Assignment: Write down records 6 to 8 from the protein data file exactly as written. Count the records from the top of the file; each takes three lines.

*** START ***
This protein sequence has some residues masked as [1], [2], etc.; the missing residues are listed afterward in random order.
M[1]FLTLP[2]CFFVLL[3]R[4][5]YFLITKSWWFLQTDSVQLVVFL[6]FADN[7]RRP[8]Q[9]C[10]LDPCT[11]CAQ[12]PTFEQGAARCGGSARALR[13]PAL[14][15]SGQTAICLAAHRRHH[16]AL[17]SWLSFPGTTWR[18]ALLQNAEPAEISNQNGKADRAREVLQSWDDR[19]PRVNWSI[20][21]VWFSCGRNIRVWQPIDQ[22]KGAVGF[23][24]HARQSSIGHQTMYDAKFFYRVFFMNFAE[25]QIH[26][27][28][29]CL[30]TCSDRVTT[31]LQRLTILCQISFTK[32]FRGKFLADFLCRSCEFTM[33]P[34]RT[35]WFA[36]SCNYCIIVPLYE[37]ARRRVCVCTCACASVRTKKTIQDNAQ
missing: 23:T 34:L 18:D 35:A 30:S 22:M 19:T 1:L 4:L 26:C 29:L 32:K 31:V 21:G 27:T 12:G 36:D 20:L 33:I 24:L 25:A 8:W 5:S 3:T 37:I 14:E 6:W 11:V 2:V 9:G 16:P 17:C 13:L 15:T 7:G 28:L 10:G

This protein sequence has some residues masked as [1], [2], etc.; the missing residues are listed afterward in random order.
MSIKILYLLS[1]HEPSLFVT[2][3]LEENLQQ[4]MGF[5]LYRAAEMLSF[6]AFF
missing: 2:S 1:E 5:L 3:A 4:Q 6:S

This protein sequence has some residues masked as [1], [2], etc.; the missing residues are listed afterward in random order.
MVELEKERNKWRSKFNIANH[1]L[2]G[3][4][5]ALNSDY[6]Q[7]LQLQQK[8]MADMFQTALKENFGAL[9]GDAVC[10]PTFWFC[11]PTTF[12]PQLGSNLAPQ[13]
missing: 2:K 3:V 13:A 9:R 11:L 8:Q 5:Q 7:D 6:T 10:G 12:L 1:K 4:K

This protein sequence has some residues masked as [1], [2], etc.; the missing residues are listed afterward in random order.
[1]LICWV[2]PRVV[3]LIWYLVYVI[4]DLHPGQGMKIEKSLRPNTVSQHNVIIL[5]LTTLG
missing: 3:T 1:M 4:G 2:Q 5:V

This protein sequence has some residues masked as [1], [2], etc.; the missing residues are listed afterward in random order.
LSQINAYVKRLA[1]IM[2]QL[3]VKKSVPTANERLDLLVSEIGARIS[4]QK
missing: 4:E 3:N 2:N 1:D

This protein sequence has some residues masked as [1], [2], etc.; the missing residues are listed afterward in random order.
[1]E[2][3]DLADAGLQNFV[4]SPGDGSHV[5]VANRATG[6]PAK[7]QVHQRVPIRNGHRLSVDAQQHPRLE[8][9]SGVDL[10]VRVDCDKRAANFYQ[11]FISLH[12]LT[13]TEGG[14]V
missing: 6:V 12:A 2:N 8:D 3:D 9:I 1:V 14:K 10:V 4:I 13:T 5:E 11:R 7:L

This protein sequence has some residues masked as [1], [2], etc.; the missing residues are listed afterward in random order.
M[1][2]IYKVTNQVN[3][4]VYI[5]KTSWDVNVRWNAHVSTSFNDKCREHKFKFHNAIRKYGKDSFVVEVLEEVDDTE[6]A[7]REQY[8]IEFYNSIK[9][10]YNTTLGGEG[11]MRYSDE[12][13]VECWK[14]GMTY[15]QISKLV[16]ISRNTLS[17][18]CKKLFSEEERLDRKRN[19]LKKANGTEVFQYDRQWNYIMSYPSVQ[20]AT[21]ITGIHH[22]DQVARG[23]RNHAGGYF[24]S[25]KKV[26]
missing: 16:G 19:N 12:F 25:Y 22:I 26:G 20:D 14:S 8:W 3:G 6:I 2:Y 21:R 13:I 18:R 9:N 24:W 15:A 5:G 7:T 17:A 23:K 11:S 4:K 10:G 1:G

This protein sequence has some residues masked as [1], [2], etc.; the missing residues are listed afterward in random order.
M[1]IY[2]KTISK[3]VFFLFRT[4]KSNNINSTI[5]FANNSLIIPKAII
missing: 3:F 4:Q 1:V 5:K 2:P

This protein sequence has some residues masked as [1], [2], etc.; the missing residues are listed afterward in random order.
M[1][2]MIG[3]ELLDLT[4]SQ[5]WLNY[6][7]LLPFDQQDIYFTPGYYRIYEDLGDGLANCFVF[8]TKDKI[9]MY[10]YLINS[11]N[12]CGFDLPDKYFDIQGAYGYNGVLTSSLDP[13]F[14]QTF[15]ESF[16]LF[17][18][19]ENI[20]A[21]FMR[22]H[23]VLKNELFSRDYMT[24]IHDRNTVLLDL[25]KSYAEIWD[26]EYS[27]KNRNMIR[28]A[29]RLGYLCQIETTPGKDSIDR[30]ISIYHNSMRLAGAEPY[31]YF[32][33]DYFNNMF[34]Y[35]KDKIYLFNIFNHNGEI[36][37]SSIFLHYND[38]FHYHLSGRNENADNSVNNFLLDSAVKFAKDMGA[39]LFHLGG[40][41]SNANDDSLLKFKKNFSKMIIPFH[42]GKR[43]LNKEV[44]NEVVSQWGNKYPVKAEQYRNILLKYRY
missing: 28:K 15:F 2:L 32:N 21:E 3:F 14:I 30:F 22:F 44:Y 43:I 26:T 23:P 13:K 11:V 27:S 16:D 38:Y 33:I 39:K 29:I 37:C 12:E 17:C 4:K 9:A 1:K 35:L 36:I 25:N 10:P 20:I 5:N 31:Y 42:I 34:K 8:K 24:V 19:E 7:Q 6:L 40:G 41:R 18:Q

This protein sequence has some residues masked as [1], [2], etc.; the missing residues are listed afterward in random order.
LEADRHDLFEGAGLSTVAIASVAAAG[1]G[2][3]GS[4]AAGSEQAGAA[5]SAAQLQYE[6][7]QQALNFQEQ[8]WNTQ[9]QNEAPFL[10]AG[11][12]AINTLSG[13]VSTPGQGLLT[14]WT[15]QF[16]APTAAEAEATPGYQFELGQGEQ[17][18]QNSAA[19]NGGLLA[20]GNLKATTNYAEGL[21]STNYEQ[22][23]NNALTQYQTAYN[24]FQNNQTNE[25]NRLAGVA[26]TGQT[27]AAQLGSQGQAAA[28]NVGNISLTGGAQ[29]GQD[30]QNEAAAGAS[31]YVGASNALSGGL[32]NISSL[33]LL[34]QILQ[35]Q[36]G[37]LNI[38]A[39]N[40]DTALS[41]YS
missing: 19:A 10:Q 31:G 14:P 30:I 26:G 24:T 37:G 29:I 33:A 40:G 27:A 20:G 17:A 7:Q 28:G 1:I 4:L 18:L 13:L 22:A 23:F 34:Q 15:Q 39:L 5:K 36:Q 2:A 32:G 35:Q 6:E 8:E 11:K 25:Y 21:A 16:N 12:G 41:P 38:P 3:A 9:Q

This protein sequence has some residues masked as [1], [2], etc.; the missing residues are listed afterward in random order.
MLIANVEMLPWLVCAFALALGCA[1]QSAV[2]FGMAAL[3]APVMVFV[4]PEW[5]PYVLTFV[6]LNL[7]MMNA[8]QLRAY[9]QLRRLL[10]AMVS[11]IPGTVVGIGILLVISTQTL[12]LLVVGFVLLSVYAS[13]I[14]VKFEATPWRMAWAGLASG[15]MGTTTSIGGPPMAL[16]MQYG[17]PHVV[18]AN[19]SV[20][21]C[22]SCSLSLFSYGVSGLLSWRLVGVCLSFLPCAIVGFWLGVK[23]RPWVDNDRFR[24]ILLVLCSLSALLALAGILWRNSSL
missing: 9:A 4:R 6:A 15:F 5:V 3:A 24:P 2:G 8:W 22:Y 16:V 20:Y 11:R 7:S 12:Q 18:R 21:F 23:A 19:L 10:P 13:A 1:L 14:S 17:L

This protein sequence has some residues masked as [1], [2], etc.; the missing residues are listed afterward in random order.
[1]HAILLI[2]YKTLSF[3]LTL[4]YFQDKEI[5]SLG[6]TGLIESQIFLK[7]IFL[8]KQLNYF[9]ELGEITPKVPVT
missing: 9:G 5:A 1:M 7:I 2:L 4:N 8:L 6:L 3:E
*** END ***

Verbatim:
This protein sequence has some residues masked as [1], [2], etc.; the missing residues are listed afterward in random order.
[1]E[2][3]DLADAGLQNFV[4]SPGDGSHV[5]VANRATG[6]PAK[7]QVHQRVPIRNGHRLSVDAQQHPRLE[8][9]SGVDL[10]VRVDCDKRAANFYQ[11]FISLH[12]LT[13]TEGG[14]V
missing: 6:V 12:A 2:N 8:D 3:D 9:I 1:V 14:K 10:V 4:I 13:T 5:E 11:R 7:L

This protein sequence has some residues masked as [1], [2], etc.; the missing residues are listed afterward in random order.
M[1][2]IYKVTNQVN[3][4]VYI[5]KTSWDVNVRWNAHVSTSFNDKCREHKFKFHNAIRKYGKDSFVVEVLEEVDDTE[6]A[7]REQY[8]IEFYNSIK[9][10]YNTTLGGEG[11]MRYSDE[12][13]VECWK[14]GMTY[15]QISKLV[16]ISRNTLS[17][18]CKKLFSEEERLDRKRN[19]LKKANGTEVFQYDRQWNYIMSYPSVQ[20]AT[21]ITGIHH[22]DQVARG[23]RNHAGGYF[24]S[25]KKV[26]
missing: 16:G 19:N 12:F 25:Y 22:I 26:G 20:D 14:S 8:W 3:G 6:I 2:Y 21:R 13:I 18:R 9:N 24:W 15:A 5:G 7:T 17:A 23:K 11:S 4:K 10:G 1:G

This protein sequence has some residues masked as [1], [2], etc.; the missing residues are listed afterward in random order.
M[1]IY[2]KTISK[3]VFFLFRT[4]KSNNINSTI[5]FANNSLIIPKAII
missing: 3:F 4:Q 1:V 5:K 2:P